—for if anyone listens, all these things will tell him,
“We did not make ourselves;
he made us who abides forever"—
and having said this they held their peace
for they had pricked the listening ear to him who made them;
and then he alone were to speak,
not through things that are made, but of himself,
that we might hear his Word,
not through fleshly tongue nor angel’s voice,
nor thundercloud,
nor any riddling parable,
hear him unmediated, whom we love in all these things,
hear him without them,
as now we stretch out and in a flash of thought
touch that eternal Wisdom who abides above all things;
if this could last
and all other visions, so far inferior, be taken away,
and this sight alone ravish him who saw it,
and engulf him and hide him away, kept for inward joys,
so that this moment of knowledge—
this passing moment that left us aching for more—
should there be life eternal,
would not Enter into the joy of your Lord
be this, and this alone? (IX.10.25)

 

Silence separates mysticism, and heaven, from our lives on earth. In this life we are always listening to something, talking about something, rehearsing something fretfully in our souls. In the life to come, all this falls silent.

Augustine speaks of hearing only God, seeing only God, although he insists that nothing is heard, nothing is seen. At least nothing that we’ve yet experienced in this life.

The attention of the mystic—of the soul in heaven?—is riveted upon the presence of God. God completely captivates. One cannot turn away. Indeed, there is no self who can turn away, as there always is in this life. On earth, we can shift our attentions, and we always do because our souls are restless.

In God’s presence the soul is so fully alive that it no longer senses itself. It is inundated by God. The self is like a shell that welcomes God. It comes alive, as though for the first time, because all that is, all that could possibly be, is before it, within it.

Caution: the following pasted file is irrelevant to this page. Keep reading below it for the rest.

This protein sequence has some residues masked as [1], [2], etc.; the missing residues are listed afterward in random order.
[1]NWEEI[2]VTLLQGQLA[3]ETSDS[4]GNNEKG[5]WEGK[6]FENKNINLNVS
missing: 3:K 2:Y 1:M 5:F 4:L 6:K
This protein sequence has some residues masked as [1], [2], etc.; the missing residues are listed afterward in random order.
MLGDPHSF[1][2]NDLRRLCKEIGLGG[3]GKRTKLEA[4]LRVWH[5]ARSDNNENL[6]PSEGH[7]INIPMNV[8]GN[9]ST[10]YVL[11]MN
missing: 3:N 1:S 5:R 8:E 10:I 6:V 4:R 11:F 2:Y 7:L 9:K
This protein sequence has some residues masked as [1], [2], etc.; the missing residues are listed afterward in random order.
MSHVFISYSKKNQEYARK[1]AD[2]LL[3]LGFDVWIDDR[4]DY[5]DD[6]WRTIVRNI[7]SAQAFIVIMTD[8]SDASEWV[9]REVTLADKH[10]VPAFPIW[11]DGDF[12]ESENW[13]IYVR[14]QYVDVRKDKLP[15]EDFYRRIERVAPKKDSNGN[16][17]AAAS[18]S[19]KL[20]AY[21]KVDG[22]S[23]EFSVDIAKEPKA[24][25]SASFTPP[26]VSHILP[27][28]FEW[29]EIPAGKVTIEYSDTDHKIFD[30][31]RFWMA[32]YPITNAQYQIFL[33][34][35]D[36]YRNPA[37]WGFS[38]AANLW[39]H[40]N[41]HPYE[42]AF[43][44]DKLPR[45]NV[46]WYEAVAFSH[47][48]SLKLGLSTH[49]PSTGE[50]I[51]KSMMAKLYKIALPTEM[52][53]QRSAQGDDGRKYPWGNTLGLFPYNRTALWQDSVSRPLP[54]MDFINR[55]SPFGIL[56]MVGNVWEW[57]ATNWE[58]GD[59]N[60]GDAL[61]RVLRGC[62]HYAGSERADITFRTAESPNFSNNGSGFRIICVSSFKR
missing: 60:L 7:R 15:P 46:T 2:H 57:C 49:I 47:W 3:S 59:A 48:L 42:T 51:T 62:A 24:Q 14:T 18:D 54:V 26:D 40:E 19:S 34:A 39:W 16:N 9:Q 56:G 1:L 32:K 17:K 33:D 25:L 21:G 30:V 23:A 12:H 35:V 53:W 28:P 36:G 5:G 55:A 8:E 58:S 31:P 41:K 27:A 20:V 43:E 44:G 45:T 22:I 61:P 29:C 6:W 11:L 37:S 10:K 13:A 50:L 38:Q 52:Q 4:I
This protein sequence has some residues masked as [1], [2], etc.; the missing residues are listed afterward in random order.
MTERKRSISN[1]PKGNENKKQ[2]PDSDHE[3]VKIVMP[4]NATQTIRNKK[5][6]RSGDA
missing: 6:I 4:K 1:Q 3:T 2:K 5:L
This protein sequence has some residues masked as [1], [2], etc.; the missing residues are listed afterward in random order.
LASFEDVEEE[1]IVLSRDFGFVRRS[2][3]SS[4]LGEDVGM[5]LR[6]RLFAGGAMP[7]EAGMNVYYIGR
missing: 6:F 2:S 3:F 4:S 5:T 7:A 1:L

The mystics speak of time stopping, of everything being given in an instant, though, on this side of the grave, only for an instant. Whatever time is for astro-physics, for the human person time is yearning, partial possession and endless loss. For the mystic—and in heaven—time falls away. Frustration gives way to fulfillment.

In the sentence that follows all of the above, Augustine himself links heaven to what he and his mother Monica experienced.  

And when, when will this be?
When we rise again, but not all are changed?

 

But “not all are changed.” Given the description of heaven, that small line should say enough about hell.

Daniel 12: 1-3  Hebrews 10: 11-14, 18 Mark 13: 24-32

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Bruce Snowden
2 years ago
Of course St. Augustine and his Mom, St. Monica and other mystics are right, regarding heaven to be total absorption by and into God. But as fabulous as that is, is that all there is to it, or are the mystics simply talking about the “fragrance” so to speak, from the tables of the heavenly banquet permeating and enlivening the physicality of heaven as well? After all, heaven is a place of unfathomable measurement, isn’t it? Not just a state or condition, so there must be something physical about it, linking what was on earth to what now is, in heaven.Mystery! Yes. If we’re going to have a “new creation” a new physicality, eyes to see, ears to hear, mouths and tongues to speak and to taste, hands and legs etc. appropriately tasked, all newly forming a true human body functional as is Jesus’ and his Mother Mary, why have physicality at all without purpose? The only physical parts of the human non-functional, but I believe there, will be human sexual systems. We know that these parts of the new creation will not function because Jesus said in heaven there will be no marrying, or giving in marriage – all will be like the Angels. (I add as an after posting addendum, the human waste disposal systems too?) God knows! Far from quietly resting in peace, I think heaven will be “noisy,” linked to a Scriptural clue where we read, “Make a joyful noise unto the Lord!” The Blessed will find heaven a fun place finding assurance that the Blessed Trinity “finds pleasure being with the children of men (and women,” ) and for that we have Their Word! A mirthful place, heaven, where “eye has not seen, nor ear heard” what wonders the Spirit’s Gift of Joy, of which righteous laughter is an intrinsic part, has in store for the Blessed in the Land of the Living! However, one thing puzzles me, Why are there now only two individuals bodily present in heaven, the Lord Jesus and Blessed Mother Mary? Something seems to be missing! Could it be that heaven is already populated with uncountable numbers bodies of the Blessed, with resurrection of the dead happening all the time, linking somehow to St. Paul’s teaching that, “what is and what is to come are one and the same.” We do know that for God there is no past, no present, no future, only an eternal “Now” meaning that resurrection of the “new creation” happens immediately at bodily death, with the “old man” remaining in the earth from which he came? One of the “eye has not seen” surprises that await us? I hope so! But hey, I’m not a theologian, my thoughts perhaps verifying the axiom, “Fools rush in where angels fear to tread!” P.S. Steve Job's sister says as her brother was dying his last words were, "Oh Wow! Oh Wow! Oh Wow!" Wonder what he meant?